Just a decade ago, only fantasists would have dreamed up headlines such as “Japan, Indonesia Strengthen Defense Ties,” or “Australia-Japan Military Ties Are a ‘Quasi-Alliance.'” The common perception that Tokyo was utterly dependent on its alliance with Washington, and failed to take any initiative to reshape its security relations in Asia, was not inaccurate. No longer, however, can the changes on Asia’s geopolitical chessboard be ignored.

The driver of all this change, of course, is China. Its rapid military development, combined with a coercive approach to regional disputes, has alarmed its neighbors, particularly in Southeast Asia. Those smaller nations find themselves with limited options to protect their interests, and by default, have waited and hoped for the United States to play a larger role. Yet many of them, while welcoming the so-called U.S. “pivot” to Asia, have been disappointed with the lack of substance behind it.

Into this gap Japan has gingerly stepped. Tokyo cannot play the same security role in Asia that Washington does, nor does it want to. What it is seeking, however, under Prime Minister Shinzo Abe, is to slowly reshape regional security relations. The goal, in effect, is to create a de facto coalition against China, so as to make Beijing temper its behavior.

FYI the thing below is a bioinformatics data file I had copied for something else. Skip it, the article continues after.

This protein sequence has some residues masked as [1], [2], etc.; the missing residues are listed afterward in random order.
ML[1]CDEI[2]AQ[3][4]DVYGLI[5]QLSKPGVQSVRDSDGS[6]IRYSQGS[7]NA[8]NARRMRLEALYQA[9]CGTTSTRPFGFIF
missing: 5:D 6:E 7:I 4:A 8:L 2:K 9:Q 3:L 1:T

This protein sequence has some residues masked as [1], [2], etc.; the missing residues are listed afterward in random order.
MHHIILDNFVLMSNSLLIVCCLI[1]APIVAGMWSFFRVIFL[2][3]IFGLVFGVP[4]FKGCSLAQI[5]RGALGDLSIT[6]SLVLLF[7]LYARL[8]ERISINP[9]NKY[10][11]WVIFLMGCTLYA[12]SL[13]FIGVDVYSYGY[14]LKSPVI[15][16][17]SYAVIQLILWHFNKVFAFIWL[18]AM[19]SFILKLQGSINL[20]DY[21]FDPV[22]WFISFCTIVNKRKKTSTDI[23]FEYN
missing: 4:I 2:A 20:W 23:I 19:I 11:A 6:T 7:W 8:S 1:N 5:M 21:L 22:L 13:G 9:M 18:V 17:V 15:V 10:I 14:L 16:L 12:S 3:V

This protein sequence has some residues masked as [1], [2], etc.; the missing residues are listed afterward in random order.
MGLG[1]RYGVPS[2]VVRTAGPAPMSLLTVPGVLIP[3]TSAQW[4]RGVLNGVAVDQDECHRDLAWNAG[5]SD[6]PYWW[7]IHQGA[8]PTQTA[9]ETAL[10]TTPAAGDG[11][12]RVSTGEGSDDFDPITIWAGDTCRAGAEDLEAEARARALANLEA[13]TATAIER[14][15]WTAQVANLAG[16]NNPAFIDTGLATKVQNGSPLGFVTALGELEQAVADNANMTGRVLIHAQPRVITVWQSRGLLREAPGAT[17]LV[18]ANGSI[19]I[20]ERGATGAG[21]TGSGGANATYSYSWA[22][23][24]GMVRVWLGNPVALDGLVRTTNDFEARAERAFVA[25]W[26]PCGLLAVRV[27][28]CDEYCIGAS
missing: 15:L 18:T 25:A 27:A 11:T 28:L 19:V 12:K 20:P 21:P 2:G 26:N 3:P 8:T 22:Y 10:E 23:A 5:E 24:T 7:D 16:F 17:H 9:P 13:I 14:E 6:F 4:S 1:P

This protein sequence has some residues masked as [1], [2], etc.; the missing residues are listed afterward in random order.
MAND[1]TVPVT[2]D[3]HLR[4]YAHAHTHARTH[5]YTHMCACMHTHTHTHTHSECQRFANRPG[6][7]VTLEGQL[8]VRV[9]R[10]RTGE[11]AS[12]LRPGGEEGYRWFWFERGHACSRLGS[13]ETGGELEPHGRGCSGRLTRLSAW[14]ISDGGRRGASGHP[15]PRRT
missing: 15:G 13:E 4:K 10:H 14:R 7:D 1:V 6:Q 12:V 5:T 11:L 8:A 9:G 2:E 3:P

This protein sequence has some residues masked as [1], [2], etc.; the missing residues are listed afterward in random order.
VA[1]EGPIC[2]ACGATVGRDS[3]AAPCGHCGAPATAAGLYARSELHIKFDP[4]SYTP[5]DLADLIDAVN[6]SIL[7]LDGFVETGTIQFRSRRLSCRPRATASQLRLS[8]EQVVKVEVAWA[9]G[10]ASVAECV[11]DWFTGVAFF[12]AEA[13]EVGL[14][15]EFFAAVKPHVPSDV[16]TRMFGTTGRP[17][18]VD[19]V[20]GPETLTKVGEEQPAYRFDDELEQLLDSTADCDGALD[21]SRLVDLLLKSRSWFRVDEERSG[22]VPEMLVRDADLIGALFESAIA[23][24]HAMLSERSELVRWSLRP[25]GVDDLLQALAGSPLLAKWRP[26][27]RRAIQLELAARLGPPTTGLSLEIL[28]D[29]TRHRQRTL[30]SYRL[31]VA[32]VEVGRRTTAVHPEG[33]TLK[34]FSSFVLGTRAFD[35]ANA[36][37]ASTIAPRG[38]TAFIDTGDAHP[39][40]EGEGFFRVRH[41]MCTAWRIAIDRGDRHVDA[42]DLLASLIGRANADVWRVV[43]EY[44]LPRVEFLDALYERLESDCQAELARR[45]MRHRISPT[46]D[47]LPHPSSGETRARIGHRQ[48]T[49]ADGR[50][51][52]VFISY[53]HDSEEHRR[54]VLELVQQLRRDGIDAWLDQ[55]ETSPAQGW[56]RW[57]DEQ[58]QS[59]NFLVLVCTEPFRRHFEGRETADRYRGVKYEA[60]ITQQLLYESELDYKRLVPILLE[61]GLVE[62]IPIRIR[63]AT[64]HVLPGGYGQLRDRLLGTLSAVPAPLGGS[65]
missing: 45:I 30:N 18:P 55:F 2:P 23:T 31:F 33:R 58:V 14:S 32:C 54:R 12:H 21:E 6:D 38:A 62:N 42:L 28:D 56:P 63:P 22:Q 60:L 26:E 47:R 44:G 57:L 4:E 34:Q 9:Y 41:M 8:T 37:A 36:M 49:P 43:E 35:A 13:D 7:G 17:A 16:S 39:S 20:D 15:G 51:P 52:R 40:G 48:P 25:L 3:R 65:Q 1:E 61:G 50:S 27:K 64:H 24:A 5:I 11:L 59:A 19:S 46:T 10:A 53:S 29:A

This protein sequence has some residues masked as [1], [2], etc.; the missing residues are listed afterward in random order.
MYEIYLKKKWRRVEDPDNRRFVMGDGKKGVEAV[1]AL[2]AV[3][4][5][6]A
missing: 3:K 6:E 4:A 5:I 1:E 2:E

The latest example of this approach is this week’s announcement between Prime Minister Abe and new Indonesian President Joko Widodo. Jokowi, as the Indonesia leader is known, visited Tokyo for his first state trip as president. That alone is a sign of Japan’s influence in Southeast Asia and the concern over China. While in Tokyo, Jokowi and Abe announced an enhanced security relationship, particularly on maritime issues, where the two both face challenges from China. In this, Abe is following up on a pact with Australia to co-produce advanced submarine technology (which has had a rocky start), the selling of maritime patrol vessels to Malaysia and the Philippines, and a deepening of defense ties with India.

None of this is to suggest a formal alliance, nor a NATO-type coalition of forces. What Abe is doing, however, is making it clear that Japan is a potential security partner to nations throughout the region, offering an alternative to simply acceding to Beijing’s policies. Over time, the weight of this community of democratic nations may well lead to a permanent change in the perception of the balance of power in the Indo-Pacific, if not the actuality of it. Washington would be well advised to start taking advantage of the initiative of its key Asian ally, and the willingness of other nations to begin thinking of how to take the initiative in Asia’s great game.

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